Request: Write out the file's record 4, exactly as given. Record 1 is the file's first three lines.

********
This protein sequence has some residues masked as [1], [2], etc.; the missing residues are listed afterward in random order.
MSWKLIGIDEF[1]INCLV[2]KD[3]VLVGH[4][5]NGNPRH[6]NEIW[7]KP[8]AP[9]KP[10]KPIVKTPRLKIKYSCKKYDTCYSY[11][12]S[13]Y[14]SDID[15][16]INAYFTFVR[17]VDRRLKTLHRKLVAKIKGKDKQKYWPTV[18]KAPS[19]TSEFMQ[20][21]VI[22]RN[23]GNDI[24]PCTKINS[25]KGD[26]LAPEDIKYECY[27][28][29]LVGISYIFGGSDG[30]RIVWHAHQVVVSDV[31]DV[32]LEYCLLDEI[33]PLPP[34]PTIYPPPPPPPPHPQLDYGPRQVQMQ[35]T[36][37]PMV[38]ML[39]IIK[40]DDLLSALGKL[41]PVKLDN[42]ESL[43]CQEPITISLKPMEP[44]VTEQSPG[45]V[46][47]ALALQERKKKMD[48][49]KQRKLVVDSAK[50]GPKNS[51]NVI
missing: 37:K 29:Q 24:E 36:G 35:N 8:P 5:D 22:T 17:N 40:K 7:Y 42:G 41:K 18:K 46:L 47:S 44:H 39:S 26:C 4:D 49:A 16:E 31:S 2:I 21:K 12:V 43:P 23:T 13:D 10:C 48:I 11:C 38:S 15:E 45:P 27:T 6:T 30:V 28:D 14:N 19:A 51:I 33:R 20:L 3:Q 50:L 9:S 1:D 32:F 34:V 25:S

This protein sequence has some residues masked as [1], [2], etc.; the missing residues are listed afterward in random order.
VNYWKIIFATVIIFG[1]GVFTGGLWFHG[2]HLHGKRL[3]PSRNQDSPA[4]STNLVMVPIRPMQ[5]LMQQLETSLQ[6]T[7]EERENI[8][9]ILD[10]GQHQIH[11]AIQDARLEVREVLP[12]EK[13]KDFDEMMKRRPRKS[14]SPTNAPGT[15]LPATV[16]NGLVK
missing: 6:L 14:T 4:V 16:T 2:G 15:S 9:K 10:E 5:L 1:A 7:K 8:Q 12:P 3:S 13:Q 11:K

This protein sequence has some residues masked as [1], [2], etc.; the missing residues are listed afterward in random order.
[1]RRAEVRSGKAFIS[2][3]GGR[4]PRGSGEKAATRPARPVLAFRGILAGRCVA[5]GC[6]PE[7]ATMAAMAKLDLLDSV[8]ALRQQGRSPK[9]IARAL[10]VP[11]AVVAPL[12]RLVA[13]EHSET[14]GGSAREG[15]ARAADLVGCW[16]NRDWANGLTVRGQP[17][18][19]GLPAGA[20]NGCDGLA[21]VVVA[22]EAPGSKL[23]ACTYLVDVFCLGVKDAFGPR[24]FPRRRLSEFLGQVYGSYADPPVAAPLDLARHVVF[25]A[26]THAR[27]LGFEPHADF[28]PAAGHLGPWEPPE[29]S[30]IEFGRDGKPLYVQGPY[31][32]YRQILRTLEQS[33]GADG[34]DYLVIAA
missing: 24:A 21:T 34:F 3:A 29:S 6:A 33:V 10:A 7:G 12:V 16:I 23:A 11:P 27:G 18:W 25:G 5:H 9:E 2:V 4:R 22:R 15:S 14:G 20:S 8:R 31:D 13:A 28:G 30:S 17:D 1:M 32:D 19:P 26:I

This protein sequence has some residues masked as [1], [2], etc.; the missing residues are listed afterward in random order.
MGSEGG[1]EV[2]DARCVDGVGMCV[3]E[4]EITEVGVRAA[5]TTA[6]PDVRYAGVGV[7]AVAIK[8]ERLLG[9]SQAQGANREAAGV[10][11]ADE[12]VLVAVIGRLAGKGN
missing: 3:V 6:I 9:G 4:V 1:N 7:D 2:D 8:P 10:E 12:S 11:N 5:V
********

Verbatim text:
This protein sequence has some residues masked as [1], [2], etc.; the missing residues are listed afterward in random order.
MGSEGG[1]EV[2]DARCVDGVGMCV[3]E[4]EITEVGVRAA[5]TTA[6]PDVRYAGVGV[7]AVAIK[8]ERLLG[9]SQAQGANREAAGV[10][11]ADE[12]VLVAVIGRLAGKGN
missing: 3:V 6:I 9:G 4:V 1:N 7:D 2:D 8:P 10:E 12:S 11:N 5:V